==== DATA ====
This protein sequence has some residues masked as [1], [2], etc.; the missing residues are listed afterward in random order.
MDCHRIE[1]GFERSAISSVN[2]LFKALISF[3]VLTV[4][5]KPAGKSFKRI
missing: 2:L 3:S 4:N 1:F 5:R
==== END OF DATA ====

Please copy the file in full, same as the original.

This protein sequence has some residues masked as [1], [2], etc.; the missing residues are listed afterward in random order.
MDCHRIE[1]GFERSAISSVN[2]LFKALISF[3]VLTV[4][5]KPAGKSFKRI
missing: 2:L 3:S 4:N 1:F 5:R